It was close to a “do or die” moment for Amy Klobuchar last night, who has centered her entire campaign on the notion that she is the pragmatic centrist who can beat Trump in crucial swing states in the midwest. Were she to finish fifth in Iowa, that core premise of her campaign would likely collapse. But Klobuchar clearly seemed to have been coached to hold back from the razor sharp barbs that she was lobbing at candidates in the last debate, and was therefore less impactful than she has been in the past.
Klobuchar continues to be very effective in advocating for the wisdom of centrist solutions, particularly in the face of the revolutionary changes to the healthcare system advocated by Warren and Sanders:
Klobuchar: “Yeah. Senator Sanders and I have worked together on pharmaceuticals for a long, long time. And we agree on this. But what I don't agree with is that we — his position on health care. This debate isn't real. I was in Vegas the other day and someone said ‘Don't put your chips on a number on the wheel that isn't even on the wheel.’ That's the problem. Over two-thirds of the Democrats in the U.S. Senate are not on the bill that you and Senator Warren are on. You have numerous governors that are Democratic that don't support this. You have numerous House members that put Nancy Pelosi in as speaker.”
One could argue, however, that the single most distinguishing aspect of Klobuchar’s performance for the evening was her relentless insistence on continuing to talk over the moderators long after her allowed time had expired. Almost every time Klobuchar spoke, she put the CNN moderators in the position of having to repeatedly and insistently interrupt her (“Thank you, Senator Klobuchar – thank you… we have to move on… Thank you, Senator Klobuchar… thank you…”). In so doing, Klobuchar at times appeared rude and disrespectful toward the moderators. All in all, Klobuchar needed a huge night to break into the top tier in Iowa, and it is hard to see how she made much progress.
It seems that Tom Steyer’s heart is genuinely in the right place. His debate performance tonight was generally solid, and he is right to say that climate change should be the single biggest priority of the next administration. But it does not feel right that his billions punched his ticket onto the debate stage tonight as we deal with the fact that none of Cory Booker, Kamala Harris, and Julian Castro could afford to carry on. And we know that the field is not big enough for two billionaires, particularly when the other one actually has twelve years of government experience holding down the “second toughest job in the country.” Steyer was solid enough that he may have gained some ground last night, but not enough to change the calculus in any significant way.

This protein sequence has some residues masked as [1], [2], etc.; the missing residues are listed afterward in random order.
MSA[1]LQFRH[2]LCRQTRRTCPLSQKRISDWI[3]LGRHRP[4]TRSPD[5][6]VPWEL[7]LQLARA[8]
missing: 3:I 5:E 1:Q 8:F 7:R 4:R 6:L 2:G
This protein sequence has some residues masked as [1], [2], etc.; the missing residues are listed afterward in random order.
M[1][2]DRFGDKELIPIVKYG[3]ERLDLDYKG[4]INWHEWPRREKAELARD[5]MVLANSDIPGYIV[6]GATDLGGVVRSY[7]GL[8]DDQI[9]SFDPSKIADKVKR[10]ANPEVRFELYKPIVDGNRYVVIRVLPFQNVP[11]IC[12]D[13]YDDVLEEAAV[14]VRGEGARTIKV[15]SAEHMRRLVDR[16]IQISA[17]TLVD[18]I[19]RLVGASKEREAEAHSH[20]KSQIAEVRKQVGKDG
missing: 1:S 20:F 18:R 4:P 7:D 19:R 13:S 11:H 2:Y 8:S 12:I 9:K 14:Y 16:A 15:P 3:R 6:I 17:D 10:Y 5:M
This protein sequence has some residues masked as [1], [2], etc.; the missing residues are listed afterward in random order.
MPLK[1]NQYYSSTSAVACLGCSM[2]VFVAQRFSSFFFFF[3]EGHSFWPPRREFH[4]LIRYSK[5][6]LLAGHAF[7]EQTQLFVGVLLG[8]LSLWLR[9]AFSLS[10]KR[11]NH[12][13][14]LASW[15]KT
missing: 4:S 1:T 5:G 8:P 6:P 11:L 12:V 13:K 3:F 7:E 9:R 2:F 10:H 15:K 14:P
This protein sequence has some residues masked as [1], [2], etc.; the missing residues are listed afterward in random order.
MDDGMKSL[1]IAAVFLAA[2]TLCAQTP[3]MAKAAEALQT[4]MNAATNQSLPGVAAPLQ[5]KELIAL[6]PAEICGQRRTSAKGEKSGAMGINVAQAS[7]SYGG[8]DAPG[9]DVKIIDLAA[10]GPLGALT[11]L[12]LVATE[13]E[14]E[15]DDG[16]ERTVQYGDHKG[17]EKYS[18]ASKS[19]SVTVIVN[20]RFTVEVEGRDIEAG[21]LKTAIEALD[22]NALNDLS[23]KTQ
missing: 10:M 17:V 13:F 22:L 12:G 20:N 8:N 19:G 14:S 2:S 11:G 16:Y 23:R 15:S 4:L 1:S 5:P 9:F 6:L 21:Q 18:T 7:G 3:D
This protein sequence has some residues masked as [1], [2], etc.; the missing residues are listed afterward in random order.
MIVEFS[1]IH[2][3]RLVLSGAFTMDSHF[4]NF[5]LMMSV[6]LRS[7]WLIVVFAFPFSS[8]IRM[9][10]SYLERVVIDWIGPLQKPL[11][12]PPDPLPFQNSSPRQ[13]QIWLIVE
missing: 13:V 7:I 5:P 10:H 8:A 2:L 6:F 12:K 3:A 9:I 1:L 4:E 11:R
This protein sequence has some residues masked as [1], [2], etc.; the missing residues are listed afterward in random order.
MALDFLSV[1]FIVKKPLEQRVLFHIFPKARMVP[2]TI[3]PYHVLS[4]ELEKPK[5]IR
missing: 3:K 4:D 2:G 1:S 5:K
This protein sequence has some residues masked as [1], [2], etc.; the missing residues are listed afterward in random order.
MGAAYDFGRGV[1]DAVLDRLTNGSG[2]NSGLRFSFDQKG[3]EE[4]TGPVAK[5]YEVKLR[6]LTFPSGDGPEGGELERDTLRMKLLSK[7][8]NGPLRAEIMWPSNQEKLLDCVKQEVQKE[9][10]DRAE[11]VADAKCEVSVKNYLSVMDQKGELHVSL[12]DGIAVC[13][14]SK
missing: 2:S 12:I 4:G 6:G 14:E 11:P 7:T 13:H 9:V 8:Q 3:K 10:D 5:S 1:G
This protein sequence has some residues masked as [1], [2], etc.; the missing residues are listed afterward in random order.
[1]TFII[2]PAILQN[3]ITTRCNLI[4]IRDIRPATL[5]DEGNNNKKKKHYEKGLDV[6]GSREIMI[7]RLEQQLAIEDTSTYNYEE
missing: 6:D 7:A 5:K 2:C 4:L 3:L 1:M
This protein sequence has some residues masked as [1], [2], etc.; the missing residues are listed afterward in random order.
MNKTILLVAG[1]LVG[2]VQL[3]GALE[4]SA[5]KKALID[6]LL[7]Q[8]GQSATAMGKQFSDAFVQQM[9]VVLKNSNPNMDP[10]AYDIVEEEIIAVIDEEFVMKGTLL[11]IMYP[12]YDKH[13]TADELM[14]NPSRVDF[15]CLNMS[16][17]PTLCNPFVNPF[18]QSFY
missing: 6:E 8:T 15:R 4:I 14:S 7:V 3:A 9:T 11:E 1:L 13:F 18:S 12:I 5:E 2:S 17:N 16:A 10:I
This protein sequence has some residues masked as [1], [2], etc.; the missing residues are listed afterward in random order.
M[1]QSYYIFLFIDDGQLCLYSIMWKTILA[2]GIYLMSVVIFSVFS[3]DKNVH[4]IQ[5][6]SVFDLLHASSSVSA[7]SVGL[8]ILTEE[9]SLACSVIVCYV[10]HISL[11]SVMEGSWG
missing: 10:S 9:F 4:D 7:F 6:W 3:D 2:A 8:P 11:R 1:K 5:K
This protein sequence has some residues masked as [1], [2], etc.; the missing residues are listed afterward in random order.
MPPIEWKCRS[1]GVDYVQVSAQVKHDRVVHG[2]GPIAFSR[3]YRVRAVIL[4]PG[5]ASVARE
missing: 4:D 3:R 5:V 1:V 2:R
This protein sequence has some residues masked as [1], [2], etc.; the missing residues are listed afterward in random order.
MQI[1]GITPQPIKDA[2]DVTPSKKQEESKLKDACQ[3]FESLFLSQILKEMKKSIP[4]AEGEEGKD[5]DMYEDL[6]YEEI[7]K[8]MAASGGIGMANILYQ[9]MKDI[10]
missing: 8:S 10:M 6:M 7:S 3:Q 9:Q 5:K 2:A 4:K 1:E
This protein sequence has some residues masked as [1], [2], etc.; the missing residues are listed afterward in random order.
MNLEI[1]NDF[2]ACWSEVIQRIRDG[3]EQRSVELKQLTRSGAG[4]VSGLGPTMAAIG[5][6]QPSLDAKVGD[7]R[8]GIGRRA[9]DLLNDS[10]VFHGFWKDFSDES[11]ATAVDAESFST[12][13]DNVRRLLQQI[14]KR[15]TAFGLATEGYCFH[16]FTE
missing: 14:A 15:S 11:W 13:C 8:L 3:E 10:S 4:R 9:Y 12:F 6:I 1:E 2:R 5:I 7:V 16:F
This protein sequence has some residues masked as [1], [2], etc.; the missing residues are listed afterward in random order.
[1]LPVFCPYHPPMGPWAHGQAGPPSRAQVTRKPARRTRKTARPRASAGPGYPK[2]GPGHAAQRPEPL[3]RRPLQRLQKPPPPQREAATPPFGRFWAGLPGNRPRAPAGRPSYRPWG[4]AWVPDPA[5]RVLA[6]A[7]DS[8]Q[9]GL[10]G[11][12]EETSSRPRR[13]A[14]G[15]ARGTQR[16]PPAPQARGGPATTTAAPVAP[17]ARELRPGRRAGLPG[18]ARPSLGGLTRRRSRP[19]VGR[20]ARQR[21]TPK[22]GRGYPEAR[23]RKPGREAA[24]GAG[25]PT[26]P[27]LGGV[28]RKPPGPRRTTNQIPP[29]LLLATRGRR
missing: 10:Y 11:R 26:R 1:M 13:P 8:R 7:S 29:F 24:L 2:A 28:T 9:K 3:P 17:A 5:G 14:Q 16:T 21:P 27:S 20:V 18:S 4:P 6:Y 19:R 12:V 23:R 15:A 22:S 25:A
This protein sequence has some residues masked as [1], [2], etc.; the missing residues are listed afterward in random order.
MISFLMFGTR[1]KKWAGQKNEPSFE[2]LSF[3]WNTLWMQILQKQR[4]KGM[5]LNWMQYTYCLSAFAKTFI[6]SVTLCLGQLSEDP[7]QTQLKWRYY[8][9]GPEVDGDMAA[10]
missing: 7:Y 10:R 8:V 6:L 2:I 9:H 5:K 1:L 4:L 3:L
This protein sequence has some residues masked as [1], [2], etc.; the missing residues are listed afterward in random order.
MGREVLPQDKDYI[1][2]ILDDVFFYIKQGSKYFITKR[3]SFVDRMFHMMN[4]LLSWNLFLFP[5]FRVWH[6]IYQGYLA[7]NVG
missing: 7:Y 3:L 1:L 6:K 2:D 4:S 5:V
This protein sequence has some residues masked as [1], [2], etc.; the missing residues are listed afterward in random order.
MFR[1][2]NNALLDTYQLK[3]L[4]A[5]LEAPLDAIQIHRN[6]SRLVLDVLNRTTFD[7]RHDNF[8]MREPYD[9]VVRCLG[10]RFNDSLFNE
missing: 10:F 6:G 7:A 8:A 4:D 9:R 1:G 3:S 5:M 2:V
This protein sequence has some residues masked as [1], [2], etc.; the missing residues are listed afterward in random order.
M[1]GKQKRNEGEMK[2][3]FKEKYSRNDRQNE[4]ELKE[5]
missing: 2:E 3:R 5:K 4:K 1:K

Which brings us to our conclusion. It’s likely that Elizabeth Warren picked up some ground on Bernie Sanders in their zero-sum contest to lead the progressive wing of the party. And all that does is put the two them back at even with each other. It is the worst case scenario for the progressives: Sanders and Warren remain deadlocked, preventing either from leveraging the full power of the progressive wing. It is mutually assured destruction.
In the centrist lane, Biden, Buttigieg, and Klobuchar each did enough to hold their own supporters, but no one seemed to be taking the risks you need to take to break out.
The bottom line: there simply will not be much movement in the polls based on this debate.
And which campaign is going to benefit the most from that?
Somewhere in a high rise in Manhattan, Michael Bloomberg was watching this debate, seeing no one break out from the pack. And if indeed no candidate breaks out decisively in these early races, it will have the effect of diminishing the entire field.
The conclusion will not be that the five major candidates are equally good, it will be that none of them is good enough.
And who stands to gain in that scenario?
Michael Bloomberg will cruise into Super Tuesday, untouched by the trauma of debate performance, and riding high on the carefully curated image that $100,000,000 in advertising can create. With 45% of the delegates at stake in one day, Michael Bloomberg could travel from last-one-in to instant front-runner… in part because last night’s debate did very little to change the core dynamic in this race.
Here is our scorecard for the evening:
Bloomberg (yes, yes… he was not actually in the debate. See above)
Did fine, but did not do enough:
Did not help himself: